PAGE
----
This summer, Anthany Beatty took a weeklong vacation to the Big Apple with his wife, their two sons and their wives, and his two grandchildren.
The trip — on which they visited the Statue of Liberty and watched the musical Mary Poppins — was uninterrupted.
It was a blessing, considering vacations were rare during the seven years Beatty was Lexington police chief.
"The two that I can remember going on, we actually ended up coming back early because something went on in the city and he just felt like he needed to come back," his wife, Eunice, recalled.
Anthany Beatty joined the University of Kentucky's staff as assistant vice president of public safety in January. He says he welcomes the slower workdays and relishes the unfamiliar spare time he has to spend with family.
These days his phone isn't buzzing every 10 minutes with calls, text messages and e-mails. As he settled into the new gig, Beatty says, he often reached for the phone to make sure it was working.
Eunice Beatty, a retired professor, said she understood what her husband's job entailed. But the phone used to ring at night and during dinner, so it's been nice having more privacy.
She said her husband has always had an easygoing personality, even when he was chief. But lately people have complimented his appearance.
"He did have this look of being under a lot of stress," she explained.
Beatty still works with the International Association of Chiefs of Police and has been involved in preparing for the Black Law Enforcement Executives convention, which will be held in Lexington in 2011.
On most days, Beatty attends meetings with representatives from the departments that report to him: the UK Police Department, Parking and Transportation, Environmental Health and Safety and Emergency Management.
And he stays abreast of new technologies and best practices in campus security by communicating with his counterparts at other universities and reading academic journals.
His days typically aren't as long, granting time for family and other activities such as raising money for the Anthany and Eunice Beatty Foundation, a non-profit with a mission to help youths overcome obstacles and embrace opportunities.
"It's been a win-win for me," he said.
While Beatty has some newfound time, he's also missing a few things: The 20-pound belt, equipped with essential tools such as handcuffs and a firearm. He no longer drives a police cruiser.
And without a police uniform he must decide what to wear to work every morning.
"The adjustment was getting used to the quietness and getting used to having time to think through things ... rather than just reacting to things," Beatty said, seated at a table in a spacious office at Peterson Service Building.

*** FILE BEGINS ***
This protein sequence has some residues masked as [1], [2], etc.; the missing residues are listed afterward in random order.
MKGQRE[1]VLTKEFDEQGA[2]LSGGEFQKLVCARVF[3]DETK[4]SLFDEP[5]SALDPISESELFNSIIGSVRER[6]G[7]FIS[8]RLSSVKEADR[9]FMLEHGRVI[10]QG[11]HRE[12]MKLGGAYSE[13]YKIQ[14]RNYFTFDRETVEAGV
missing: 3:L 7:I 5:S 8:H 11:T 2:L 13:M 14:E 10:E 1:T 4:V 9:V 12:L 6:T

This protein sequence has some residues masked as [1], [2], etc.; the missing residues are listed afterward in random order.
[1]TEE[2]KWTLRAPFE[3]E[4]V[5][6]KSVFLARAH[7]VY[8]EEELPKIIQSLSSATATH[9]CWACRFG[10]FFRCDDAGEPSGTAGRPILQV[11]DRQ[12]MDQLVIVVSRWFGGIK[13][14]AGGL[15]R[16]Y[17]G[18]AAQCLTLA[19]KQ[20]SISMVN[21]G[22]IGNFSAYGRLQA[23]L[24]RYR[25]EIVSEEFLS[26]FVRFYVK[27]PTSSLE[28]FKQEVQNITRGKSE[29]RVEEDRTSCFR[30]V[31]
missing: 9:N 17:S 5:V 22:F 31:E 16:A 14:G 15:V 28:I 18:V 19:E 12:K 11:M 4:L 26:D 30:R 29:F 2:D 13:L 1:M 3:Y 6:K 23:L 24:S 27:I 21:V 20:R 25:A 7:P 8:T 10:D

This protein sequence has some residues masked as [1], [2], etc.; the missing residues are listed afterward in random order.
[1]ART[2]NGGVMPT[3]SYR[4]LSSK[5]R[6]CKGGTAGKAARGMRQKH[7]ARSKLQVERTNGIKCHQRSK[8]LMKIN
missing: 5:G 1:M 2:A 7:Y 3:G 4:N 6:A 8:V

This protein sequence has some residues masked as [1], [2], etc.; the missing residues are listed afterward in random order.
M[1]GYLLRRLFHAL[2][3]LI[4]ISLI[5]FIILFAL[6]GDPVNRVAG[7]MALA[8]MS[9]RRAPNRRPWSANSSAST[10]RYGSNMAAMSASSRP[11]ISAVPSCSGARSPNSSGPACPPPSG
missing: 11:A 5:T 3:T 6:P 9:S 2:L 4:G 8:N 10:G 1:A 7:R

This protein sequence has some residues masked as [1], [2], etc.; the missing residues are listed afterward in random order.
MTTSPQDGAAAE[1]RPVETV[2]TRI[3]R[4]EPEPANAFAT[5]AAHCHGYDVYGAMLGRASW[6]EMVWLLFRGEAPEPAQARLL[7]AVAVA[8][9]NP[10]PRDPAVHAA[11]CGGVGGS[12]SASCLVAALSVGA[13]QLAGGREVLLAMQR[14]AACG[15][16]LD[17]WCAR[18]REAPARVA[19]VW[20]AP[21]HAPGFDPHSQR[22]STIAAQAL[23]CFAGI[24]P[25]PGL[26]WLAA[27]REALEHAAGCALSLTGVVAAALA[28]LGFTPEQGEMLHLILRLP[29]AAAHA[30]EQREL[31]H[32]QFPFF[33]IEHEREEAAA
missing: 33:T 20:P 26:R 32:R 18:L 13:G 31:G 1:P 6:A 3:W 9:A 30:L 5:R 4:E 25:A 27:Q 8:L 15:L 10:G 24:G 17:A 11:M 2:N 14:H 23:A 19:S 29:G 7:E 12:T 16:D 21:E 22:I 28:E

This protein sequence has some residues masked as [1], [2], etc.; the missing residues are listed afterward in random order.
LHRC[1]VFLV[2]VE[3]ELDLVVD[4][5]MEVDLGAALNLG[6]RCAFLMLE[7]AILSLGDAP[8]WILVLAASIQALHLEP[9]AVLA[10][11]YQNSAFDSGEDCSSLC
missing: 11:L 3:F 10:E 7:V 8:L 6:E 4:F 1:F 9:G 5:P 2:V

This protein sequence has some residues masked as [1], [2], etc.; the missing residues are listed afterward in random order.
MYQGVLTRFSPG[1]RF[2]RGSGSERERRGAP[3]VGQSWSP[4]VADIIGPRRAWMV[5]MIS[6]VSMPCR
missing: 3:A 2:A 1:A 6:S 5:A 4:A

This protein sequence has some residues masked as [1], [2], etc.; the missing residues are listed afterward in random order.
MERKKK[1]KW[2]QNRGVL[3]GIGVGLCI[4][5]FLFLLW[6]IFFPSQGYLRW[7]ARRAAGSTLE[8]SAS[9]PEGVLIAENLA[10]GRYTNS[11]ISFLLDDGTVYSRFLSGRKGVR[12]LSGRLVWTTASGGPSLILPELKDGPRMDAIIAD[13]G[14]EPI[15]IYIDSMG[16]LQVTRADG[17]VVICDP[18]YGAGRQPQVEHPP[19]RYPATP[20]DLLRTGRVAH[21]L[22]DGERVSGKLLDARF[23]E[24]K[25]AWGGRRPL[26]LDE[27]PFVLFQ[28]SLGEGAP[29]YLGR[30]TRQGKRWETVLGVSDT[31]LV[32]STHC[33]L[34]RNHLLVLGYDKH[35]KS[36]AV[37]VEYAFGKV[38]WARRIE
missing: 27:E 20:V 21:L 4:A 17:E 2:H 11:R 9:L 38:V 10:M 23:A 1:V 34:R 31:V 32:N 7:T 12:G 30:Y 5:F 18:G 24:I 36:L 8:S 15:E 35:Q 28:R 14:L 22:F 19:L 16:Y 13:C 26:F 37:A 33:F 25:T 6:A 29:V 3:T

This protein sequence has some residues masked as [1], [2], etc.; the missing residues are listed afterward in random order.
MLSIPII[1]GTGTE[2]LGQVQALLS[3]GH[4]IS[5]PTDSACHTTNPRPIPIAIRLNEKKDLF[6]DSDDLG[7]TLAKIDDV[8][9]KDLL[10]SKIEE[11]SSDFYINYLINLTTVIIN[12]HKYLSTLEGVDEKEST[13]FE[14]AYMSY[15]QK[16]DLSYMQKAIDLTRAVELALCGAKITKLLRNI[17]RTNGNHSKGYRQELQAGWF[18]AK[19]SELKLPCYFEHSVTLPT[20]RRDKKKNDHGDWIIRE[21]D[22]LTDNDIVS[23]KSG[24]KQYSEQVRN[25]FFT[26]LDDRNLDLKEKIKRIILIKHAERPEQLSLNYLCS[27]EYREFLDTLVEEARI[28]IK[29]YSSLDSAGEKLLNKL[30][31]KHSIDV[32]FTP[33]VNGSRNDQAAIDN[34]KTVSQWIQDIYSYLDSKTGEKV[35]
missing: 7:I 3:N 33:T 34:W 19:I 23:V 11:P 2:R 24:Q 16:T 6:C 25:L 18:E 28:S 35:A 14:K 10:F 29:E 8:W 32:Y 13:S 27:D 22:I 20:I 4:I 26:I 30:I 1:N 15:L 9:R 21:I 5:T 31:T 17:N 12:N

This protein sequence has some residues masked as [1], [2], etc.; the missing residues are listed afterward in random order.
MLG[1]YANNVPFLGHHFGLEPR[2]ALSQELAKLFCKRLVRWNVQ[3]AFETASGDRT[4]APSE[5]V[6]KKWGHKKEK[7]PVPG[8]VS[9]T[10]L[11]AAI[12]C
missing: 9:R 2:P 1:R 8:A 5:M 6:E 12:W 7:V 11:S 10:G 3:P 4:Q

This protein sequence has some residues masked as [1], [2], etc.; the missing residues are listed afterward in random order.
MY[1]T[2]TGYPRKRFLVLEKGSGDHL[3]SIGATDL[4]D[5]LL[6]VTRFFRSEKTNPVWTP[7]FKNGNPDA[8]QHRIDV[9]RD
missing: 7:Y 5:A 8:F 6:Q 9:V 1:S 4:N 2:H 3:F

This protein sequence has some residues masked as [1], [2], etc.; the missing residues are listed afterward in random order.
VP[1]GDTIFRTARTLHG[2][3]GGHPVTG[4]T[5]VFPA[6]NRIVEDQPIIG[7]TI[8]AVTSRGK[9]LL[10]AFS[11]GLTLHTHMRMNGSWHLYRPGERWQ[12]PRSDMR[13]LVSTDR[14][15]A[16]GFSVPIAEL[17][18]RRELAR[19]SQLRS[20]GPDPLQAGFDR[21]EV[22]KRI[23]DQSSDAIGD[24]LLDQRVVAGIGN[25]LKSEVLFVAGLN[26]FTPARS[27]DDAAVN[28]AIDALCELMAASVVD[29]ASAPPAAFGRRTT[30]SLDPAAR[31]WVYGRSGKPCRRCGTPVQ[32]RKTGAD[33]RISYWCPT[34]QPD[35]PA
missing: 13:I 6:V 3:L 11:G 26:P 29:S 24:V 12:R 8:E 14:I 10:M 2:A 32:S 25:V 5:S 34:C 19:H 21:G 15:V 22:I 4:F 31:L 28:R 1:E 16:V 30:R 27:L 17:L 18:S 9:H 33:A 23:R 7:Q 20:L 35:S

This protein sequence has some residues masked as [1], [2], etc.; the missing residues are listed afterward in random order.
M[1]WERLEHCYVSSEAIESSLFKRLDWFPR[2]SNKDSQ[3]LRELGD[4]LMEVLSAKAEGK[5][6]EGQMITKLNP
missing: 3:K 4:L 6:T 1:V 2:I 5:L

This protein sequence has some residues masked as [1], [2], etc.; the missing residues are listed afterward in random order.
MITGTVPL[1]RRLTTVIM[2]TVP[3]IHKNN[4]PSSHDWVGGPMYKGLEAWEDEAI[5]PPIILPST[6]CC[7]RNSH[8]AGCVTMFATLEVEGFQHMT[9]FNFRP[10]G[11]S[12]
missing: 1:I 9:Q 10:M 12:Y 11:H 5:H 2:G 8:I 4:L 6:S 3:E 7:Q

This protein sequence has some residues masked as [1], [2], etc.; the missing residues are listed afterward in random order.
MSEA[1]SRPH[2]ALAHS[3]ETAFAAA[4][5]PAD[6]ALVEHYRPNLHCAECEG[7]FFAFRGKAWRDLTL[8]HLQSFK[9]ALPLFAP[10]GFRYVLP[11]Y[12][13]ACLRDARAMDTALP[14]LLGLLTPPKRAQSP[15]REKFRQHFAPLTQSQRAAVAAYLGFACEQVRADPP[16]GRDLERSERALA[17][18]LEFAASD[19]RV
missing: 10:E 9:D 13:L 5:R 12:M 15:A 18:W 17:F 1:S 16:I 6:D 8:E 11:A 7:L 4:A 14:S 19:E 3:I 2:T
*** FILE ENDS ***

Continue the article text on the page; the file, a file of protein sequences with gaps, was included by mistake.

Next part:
It's clear Beatty has been busy. Plastic storage bins filled with memorabilia from 34 years with Lexington police and other items he carried from his office at Lexington police headquarters haven't been unpacked.
He said he has faced an exciting challenge, learning about the various departments that report to him and discussing ways to advance campus security. He said one of his first responsibilities will be hiring a campus police chief, but first he's had to learn about that department's mission.
Before accepting the UK job, Beatty viewed campus security as an issue related to crime and police.
"It's much bigger than that," he said. "The issues on campus dealing with crime and violence — the things that we read about a lot in the newspaper and see in the media — are there. But as important is that we can get people parked and moved around the campus safely and conveniently."
Beatty said all the departments he oversees, including Environmental Health and Safety, which deals with chemicals not found in households, are involved in keeping the campus safe.
In fact, Parking and Transportation might be the most challenging area to manage, said Beatty's immediate supervisor, Frank Butler. YetBeatty has already made strides in that area.
Butler, executive vice president for finance and administration, said the university has always had problems with traffic flow and parking at the start of the term, and he usually receives several phone calls about problems. This year was different. He has received few — if any — complaints.
"I think this year has been the smoothest we've ever had in the history of the institution," Butler said.
Beatty said he's working to create a more uniform method of securing buildings on campus.
And he plans to meet with representatives from his departments and Lexington police to demonstrate how each area interacts. Butler said the relationship Beatty is developing between the city and university was one of the primary reasons the campus wanted him for the job.
"I think that will be one of his early accomplishments," Butler said.
Beatty, who sometimes learns about major events on TV or in the newspaper now — another awkward result of his new stomping ground — has visited with Lexington police since he started at UK and thinks the new leadership will also get much accomplished.
"Chief (Ronnie) Bastin and the new administration down there will keep things going along very well," Beatty said. "I'm very confident in that."